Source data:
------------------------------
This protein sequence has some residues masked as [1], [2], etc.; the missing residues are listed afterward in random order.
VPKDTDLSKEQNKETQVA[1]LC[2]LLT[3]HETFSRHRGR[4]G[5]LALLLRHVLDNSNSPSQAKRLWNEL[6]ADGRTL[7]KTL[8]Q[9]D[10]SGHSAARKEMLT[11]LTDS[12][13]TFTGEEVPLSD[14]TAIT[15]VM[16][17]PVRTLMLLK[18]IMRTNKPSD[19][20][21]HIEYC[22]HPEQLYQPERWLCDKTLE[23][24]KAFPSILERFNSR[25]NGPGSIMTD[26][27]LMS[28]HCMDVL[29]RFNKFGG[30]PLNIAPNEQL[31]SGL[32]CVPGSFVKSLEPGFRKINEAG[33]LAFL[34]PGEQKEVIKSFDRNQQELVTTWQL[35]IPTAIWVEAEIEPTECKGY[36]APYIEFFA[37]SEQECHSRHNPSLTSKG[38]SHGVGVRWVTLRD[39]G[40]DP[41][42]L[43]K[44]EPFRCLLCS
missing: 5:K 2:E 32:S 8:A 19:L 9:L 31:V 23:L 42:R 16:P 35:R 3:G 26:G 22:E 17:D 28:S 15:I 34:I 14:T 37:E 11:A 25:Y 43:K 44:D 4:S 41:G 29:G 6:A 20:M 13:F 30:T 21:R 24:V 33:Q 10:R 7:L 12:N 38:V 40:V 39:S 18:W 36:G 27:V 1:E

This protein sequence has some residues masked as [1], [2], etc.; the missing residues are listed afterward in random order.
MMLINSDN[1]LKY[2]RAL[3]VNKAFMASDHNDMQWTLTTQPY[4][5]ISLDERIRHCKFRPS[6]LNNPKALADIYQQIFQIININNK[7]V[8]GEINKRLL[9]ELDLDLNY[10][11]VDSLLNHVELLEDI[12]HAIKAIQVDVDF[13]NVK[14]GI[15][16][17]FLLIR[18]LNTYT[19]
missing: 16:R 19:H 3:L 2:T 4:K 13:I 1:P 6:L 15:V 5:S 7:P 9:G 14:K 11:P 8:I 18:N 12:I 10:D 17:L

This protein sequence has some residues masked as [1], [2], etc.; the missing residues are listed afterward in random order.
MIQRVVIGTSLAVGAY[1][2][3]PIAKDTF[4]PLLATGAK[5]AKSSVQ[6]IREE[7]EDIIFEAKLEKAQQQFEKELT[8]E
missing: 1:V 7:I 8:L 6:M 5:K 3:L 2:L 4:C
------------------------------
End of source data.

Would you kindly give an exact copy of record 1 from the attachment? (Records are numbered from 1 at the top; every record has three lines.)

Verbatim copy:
This protein sequence has some residues masked as [1], [2], etc.; the missing residues are listed afterward in random order.
VPKDTDLSKEQNKETQVA[1]LC[2]LLT[3]HETFSRHRGR[4]G[5]LALLLRHVLDNSNSPSQAKRLWNEL[6]ADGRTL[7]KTL[8]Q[9]D[10]SGHSAARKEMLT[11]LTDS[12][13]TFTGEEVPLSD[14]TAIT[15]VM[16][17]PVRTLMLLK[18]IMRTNKPSD[19][20][21]HIEYC[22]HPEQLYQPERWLCDKTLE[23][24]KAFPSILERFNSR[25]NGPGSIMTD[26][27]LMS[28]HCMDVL[29]RFNKFGG[30]PLNIAPNEQL[31]SGL[32]CVPGSFVKSLEPGFRKINEAG[33]LAFL[34]PGEQKEVIKSFDRNQQELVTTWQL[35]IPTAIWVEAEIEPTECKGY[36]APYIEFFA[37]SEQECHSRHNPSLTSKG[38]SHGVGVRWVTLRD[39]G[40]DP[41][42]L[43]K[44]EPFRCLLCS
missing: 5:K 2:E 32:S 8:A 19:L 9:L 31:V 23:L 42:R 16:P 35:R 3:G 26:G 22:E 17:D 28:S 15:I 34:I 14:T 37:E 11:A 25:Y 43:K 44:D 4:S 41:G 29:G 6:A 20:M 13:F 30:T 21:R 24:V 33:Q 10:R 7:L 12:N 38:V 40:V 39:S 18:W 36:G 27:V 1:E